For advice, it’s best to go to an expert. Gerardo Perez-Camargo - Purina Global Pet Welfare and Behavior Manager - takes his shelter-adopted Labrador Retriever and his cats almost everywhere. Here are some of his tips for traveling safely with your pet.
If you’re going by car, it helps if you can get your pet used to going longer distances, little by little, starting with short rides. Be sure to harness your pets anytime they’re mobile. It’s no different than having a baby in the back seat. Your pet will not be able to fight inertia if you should suddenly stop or hit something. You can buy travel harnesses that come across a pet’s chest and clip onto a safety belt. These help promote your pet's safety and help prevent your pet from interfering with your driving.
Always practice safe driving habits and remember: If your pet isn’t secure, neither of you is safe.
Time Your Feeding
Since a full stomach might be uncomfortable for your pet during travel, try not to feed her too close to departure time. If she’s going to get car sick, there’s a higher probability it will be toward the beginning of the trip.
Just like Home
The more comfortable your pet is, the better her trip will go. Petcentric recommends you bring her bowls, a leash, some toys, a crate, any medicines she may need and grooming equipment. You might also bring a spill-proof bowl and hollow toys you can stuff with food, like the Kong®. Both are ideal for quiet time in the car, campsite or hotel. You’ll never regret bringing a waste scoop or a few grooming supplies either.
When Gerardo’s on the road, his cats come too, in a carrier big enough for them to turn around and lie down comfortably. Disposable litter boxes have made cat travel a lot more convenient too.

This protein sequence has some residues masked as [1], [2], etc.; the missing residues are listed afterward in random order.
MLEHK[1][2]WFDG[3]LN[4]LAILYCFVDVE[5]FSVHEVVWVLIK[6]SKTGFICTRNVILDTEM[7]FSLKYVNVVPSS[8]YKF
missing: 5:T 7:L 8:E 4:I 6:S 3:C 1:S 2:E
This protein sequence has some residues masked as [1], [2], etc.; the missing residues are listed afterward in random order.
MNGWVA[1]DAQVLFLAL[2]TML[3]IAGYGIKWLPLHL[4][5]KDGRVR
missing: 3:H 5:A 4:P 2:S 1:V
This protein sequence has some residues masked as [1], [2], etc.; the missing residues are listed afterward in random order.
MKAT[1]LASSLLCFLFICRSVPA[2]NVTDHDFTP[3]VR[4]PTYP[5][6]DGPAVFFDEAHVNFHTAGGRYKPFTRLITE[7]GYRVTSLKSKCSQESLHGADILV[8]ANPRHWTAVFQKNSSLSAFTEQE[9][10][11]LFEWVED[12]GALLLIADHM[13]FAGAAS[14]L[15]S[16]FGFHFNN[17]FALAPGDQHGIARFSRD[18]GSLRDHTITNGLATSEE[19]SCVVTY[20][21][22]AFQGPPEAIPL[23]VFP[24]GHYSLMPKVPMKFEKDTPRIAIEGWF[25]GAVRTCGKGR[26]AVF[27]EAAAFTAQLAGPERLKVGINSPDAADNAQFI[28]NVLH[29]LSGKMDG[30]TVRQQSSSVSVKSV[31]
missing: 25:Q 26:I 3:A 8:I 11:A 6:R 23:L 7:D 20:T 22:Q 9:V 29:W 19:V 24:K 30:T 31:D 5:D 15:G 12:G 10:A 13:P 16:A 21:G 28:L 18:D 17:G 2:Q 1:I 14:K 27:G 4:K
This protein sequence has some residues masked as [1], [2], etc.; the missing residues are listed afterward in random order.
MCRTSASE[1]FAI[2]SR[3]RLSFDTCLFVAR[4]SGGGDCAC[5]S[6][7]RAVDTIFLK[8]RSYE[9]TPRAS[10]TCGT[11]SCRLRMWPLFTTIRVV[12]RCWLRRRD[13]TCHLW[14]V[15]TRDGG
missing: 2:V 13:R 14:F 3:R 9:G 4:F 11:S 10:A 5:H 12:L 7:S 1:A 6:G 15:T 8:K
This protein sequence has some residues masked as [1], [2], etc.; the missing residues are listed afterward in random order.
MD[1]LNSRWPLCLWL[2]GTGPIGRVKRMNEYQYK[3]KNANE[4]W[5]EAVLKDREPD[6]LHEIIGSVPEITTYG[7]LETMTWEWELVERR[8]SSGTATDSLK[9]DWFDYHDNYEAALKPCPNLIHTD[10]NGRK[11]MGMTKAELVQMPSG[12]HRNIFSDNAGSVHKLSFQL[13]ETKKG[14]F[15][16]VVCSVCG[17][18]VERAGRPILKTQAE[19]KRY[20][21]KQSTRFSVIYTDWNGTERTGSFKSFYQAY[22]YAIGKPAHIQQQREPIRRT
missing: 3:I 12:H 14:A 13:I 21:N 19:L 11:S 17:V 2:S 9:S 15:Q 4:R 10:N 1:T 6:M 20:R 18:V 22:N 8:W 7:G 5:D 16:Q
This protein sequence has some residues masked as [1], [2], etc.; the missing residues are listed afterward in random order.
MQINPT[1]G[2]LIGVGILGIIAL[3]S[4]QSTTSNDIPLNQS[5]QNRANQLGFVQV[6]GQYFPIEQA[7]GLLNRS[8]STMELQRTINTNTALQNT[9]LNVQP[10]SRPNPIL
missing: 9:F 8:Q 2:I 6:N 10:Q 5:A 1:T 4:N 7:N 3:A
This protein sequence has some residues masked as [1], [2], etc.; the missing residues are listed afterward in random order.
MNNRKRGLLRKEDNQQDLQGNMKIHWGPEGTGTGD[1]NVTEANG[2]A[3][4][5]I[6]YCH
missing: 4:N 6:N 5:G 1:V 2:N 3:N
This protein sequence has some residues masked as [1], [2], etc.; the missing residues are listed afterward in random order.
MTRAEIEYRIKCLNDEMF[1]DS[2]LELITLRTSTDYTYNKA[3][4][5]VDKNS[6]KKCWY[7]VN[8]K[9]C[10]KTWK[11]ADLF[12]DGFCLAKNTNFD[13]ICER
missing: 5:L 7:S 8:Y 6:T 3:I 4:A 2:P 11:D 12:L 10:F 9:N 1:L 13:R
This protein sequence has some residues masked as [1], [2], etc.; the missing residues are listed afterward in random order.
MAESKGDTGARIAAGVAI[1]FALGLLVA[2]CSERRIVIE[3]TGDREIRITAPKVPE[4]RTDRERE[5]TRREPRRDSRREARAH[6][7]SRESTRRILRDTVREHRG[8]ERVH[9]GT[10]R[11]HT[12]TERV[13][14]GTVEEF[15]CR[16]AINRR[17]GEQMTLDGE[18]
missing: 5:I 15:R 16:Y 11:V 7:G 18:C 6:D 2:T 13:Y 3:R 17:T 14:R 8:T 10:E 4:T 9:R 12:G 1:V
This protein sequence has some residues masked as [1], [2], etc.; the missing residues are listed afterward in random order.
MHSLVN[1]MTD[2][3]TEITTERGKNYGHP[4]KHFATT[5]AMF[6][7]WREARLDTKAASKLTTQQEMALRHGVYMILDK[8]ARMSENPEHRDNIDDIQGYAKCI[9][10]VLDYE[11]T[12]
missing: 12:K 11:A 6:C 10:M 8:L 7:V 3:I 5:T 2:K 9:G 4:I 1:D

Staying in a Hotel
If you’re planning an overnighter, many hotels allow trained and appropriately restrained pets. Most will charge a small fee of $10 to $50 per pet.
Off the Beaten Path
Gerardo takes his pets everywhere, including the great outdoors.
One of his favorite destinations is the Smoky Mountains, partly because he enjoys watching his dog splashing about in the ponds. “Just make sure when your dog returns to dry land, he is kept on a leash. With wildlife around, you don’t want him running off. And keep a basic emergency kit in case your pet does go off-leash and gets injured.”
Gerardo also stresses the importance of checking their paws. “If they walk on hot ground, it’s easy for that sensitive skin inside the paw to burn. Also check paws for seeds or small, sharp rocks. If they pierce the skin, it’s not only painful, but it could also lead to infection.”
If it’s hot outside when you return to the car, run the A/C a bit before you re-board. If you’ve brought your portable water dish, now’s a great time to re-hydrate while the car cools off.